Dams cause toxic algae, groups claim

March 14, 2007 11:00 pm

By Hilary Corrigan

Triplicate staff writer

PacifiCorp's dams cause toxic algae blooms in the that California laws could better regulate for the health of the public and the waterway, according to the Karuk Tribe and conservation groups.

The parties have asked the state's regional water quality control board to force the Portland, Ore.-based power company to submit discharge reports on toxins and pollutants released from large reservoirs behind Copco and Iron Gate dams, located just south of the Oregon border.

The petition also calls on the state agency to set limits on the pollutants from the reservoir, possibly by requiring PacifiCorp to secure a discharge permit.

"Many of the dams and their resulting reservoirs are toxic, blue-green algae factories," states the petition from the tribe, the Klamath River keeper and the Pacific Coast Federation of Fishermen's Associations.

"By damming rivers that are high in nutrients, impounding them in reservoirs, then warming those waters in a quiescent environment, dam operators like PacifiCorp have created a perfect environment for the growth and proliferation of blue-green algae."

The blue-green algae Microcystis aeruginosa produces a level of microcystin toxin in the reservoirs that exceeds standards by the World Health Organization, the petition states. Human contact with the toxin can cause gastrointestinal problems, nausea, vomiting, liver failure and other health problems.

The state board will consider the petition at a meeting today in Eureka.

The request marks a first for the regional board, according to Tom Dunbar, a senior water resources control engineer with the agency.

"It's definitely something new," Dunbar said.

The toxic algae conditions, though, are not. They have likely existed for years before the Karuk Tribe's water monitoring tests revealed them in 2004. And PacifiCorp knew of the problem for many years, according to the petition.

The request comes as PacifiCorp seeks to renew a federal license to continue operating four dams on the Klamath River.

Toxic blue-green algae has appeared throughout the length of the waterway that starts at the Upper Klamath Lake in Oregon and empties into the Pacific Ocean in Klamath, Calif., said PacifiCorp spokesman Dave Kvamme.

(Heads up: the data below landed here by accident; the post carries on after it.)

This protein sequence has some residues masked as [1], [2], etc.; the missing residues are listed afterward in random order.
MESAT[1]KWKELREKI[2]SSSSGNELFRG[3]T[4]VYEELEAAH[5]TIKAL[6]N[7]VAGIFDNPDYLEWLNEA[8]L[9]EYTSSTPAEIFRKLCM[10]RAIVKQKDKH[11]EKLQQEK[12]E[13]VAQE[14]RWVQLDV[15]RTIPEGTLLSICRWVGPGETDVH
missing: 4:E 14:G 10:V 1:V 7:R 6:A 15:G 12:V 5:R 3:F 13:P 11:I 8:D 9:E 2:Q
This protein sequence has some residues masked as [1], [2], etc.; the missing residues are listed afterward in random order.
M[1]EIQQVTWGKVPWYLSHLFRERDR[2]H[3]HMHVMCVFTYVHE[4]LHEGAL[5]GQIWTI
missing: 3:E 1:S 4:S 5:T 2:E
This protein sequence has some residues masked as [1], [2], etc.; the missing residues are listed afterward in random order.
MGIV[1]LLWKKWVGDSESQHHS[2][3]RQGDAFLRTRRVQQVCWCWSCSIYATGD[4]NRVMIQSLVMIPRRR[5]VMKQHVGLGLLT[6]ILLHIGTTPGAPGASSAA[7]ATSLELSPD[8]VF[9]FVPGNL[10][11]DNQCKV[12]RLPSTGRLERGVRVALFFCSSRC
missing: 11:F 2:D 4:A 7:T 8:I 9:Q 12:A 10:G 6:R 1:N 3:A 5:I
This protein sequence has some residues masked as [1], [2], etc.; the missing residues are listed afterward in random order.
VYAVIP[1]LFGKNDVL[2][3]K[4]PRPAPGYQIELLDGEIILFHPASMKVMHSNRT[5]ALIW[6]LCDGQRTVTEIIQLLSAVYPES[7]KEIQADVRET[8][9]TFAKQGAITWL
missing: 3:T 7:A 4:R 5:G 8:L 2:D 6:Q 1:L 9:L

"There's a misconception that toxic forms of blue-green algae are not found above our project," Kvamme said, noting its discovery at the large, shallow lake that sends water downstream. "Requiring us to be somehow accountable for the water quality that reaches us doesn't seem like it's a reasonable thing to do."

The highest levels, though, appear in the two large reservoirs, said Kevin McKernan, environmental program director for the Yurok Tribe. And the change could force better monitoring of reservoir waters that affect the rest of the river, its aquatic life and humans.

The Yurok Tribe supports the petition as a way to improve the river's water quality —a necessary step no matter what results from the dam licensing process, McKernan said.

The long licensing process through the Federal Energy Regulatory Commission could remove the dams or approve their continued operation, along with conditions that help fish migrate past the obstacles.

But the poor water quality needs to improve now, advocates agreed.

"It may be 15 years or more before the dams come down. What are we going to do in the interim?" said Glen Spain, northwest regional director for the Pacific Coast Federation of Fishermen's Associations. "Because this is going to be a continuing problem."

The toxic algae thrives in the warm, stagnant reservoir waters at the Iron Gate and Copco dams that show higher levels of toxic algae than in the rest of the river, according to the petition.

"It's a pollutant, no question about it," Spain said. "The state has the authority to act and it should do so."

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